Special Ops Paintball: Teflon Coated internals - Special Ops Paintball

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Teflon Coated internals

#1 Guest_Cesar_*

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Posted 13 February 2009 - 11:02 AM

i was just thinking.....why not use some spray-on teflon coating to coat the internals(i was thinking of a 98c or other older blowback marker)....

...in theory it should work.....or am i missing something?.....'cause in my mind, Teflon coating + a bit of oil would produce a nearly friction free system....

This post has been edited by Cesar: 13 February 2009 - 11:02 AM

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#2 User is offline   Niceguy74 

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Posted 13 February 2009 - 11:43 AM

i use spray on white lithium grease.
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#3 User is offline   Maj Tom 

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Posted 13 February 2009 - 12:06 PM

Well Teflon sprays don't leave a hard coating, it leaves a powdery Teflon residue after it drys.That is the "lubricant" in that product, same with triflow, or and graphite lube. The liquid is just an application medium.
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#4 User is offline   Violator 

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Posted 13 February 2009 - 02:12 PM

Indeed- real Teflon coating like on pans and such is an involved process involving chemicals and heat, so that's probably why we haven't seen it in any internals (yet.) It would work, just like the pans do with a little oil, but I imagine the cost and difficulty are a bit too much, especially if the marker has any plastic parts.

For now, your best bet is polishing and a good quality lube/oil.
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#5 Guest_Cesar_*

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Posted 13 February 2009 - 02:36 PM

this seems to be a "Spray-on" teflon coating....
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#6 User is offline   Violator 

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Posted 13 February 2009 - 02:43 PM

It's not as durable as the real thing- more like a glorified spray-on lube. Notice it said, "resists rub-off" which means it will wear off, just not as fast as other lubes. I imagine it would wear off quicker in the high-stress environment of a marker's internals, but it could be a decent in-between solution. I'd just be careful about temperatures that it works in, as you don't want to create clog of frozen crap in your gun, if you're running CO2.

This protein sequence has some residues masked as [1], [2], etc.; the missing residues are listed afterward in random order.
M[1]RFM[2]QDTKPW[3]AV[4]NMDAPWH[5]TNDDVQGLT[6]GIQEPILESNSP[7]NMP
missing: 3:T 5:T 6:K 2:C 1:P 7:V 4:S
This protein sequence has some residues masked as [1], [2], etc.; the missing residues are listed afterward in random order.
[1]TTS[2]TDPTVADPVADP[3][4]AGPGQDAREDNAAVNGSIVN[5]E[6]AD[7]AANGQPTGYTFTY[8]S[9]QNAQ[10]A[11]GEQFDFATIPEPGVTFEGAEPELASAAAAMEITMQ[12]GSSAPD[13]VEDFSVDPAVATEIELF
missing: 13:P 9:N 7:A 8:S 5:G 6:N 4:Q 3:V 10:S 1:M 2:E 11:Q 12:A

Looks like it's worth investigating, though.

This post has been edited by Violator: 13 February 2009 - 02:45 PM

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#7 User is offline   josef_k 

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Posted 13 February 2009 - 08:23 PM

While PTFE (what most people know as Teflon) is very "slippery" it isn't the most effective material for all applications. If the goal is a low-friction mechanical surface, the grade of machining/tolerences has to be improved first (i.e. putting a baked-in/fused teflon surface on a Tippmann receiver is asking for failure) but there's no reason a powder lubricant couldn't be used for some applications. However, I very much doubt anybody would see any improvements (if even any improvements that were signficant enough to be measurable) given the typical duty cycles and usage of any given paintball marker product. Atop that, PTFE lube could interfere with gasket sealing and if improperly used could give you some nasty air leaks (I've seen it happen on an Ion). POM (acetal resin), also commonly known as Delrin, is more than a good enough change from using a nylon or HDPE as a mechanical bearing surface and is immensely cheaper than bothering with PTFE. Using a UHMWPE (a step beyond HDPE) is technically superior to PTFE though and typically easier to implement.

This post has been edited by josef_k: 13 February 2009 - 08:27 PM



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